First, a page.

Corp. Chief Executive Officer Masayoshi Son speaks during a joint announcement with Toyota Motor Corp. to make new venture to develop mobility services in Tokyo, Japan, 04 October 2018.
Alessandro Di Ciommo | NurPhoto | Getty Images
LONDON — British financial services firm Greensill Capital has filed for administration, according to a report from the Financial Times.
Greensill’s lawyers reportedly appeared before a U.K. court on Monday saying the company has fallen into “severe financial distress” and that it can no longer pay its debts. Filing for administration in the U.K. aims to help a company pay off its debts and avoid insolvency. The company would be protected from legal action by creditors.
Greensill declined to comment when contacted by CNBC.
U.S. investor Apollo Global is planning to buy some parts of Greensill’s business, according to the report.
Greensill, which counts former U.K. Prime Minister David Cameron as an advisor, provides capital to businesses and individuals worldwide. It claims on its website that it “unlocks finance so the world can put it to work” and in 2020, it issued over $143 billion in finance to over 10 million customers.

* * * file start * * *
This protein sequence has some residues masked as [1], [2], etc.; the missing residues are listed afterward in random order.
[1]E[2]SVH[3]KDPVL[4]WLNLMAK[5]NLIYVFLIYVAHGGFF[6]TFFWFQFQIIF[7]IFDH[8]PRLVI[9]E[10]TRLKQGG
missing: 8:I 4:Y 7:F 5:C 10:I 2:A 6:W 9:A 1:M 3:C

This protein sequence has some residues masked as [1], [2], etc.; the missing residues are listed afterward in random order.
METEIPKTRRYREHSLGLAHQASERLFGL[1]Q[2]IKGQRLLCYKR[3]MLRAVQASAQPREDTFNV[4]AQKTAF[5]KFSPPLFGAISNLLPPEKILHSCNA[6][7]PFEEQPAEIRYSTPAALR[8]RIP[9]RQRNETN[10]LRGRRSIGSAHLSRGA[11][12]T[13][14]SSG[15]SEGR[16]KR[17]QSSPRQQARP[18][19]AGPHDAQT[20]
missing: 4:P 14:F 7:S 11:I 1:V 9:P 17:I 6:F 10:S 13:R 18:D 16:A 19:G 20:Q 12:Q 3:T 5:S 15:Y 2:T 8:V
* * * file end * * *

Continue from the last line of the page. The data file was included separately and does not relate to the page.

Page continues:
The company’s main financial product is known as supply chain finance, which allows businesses to borrow money to pay their bills. However, critics argue that it can be used to disguise mounting debts.
Last week, Credit Suisse suspended $10 billion of funds linked to Greensill and GAM Holdings closed its $842 million GAM Greensill supply chain finance fund. The moves cut off Greensill’s access to capital.
Greensill was backed by SoftBank’s Vision Fund with $1.5 billion in 2019. SoftBank’s stake is reportedly at risk of being completely wiped out.
Read the full FT report here.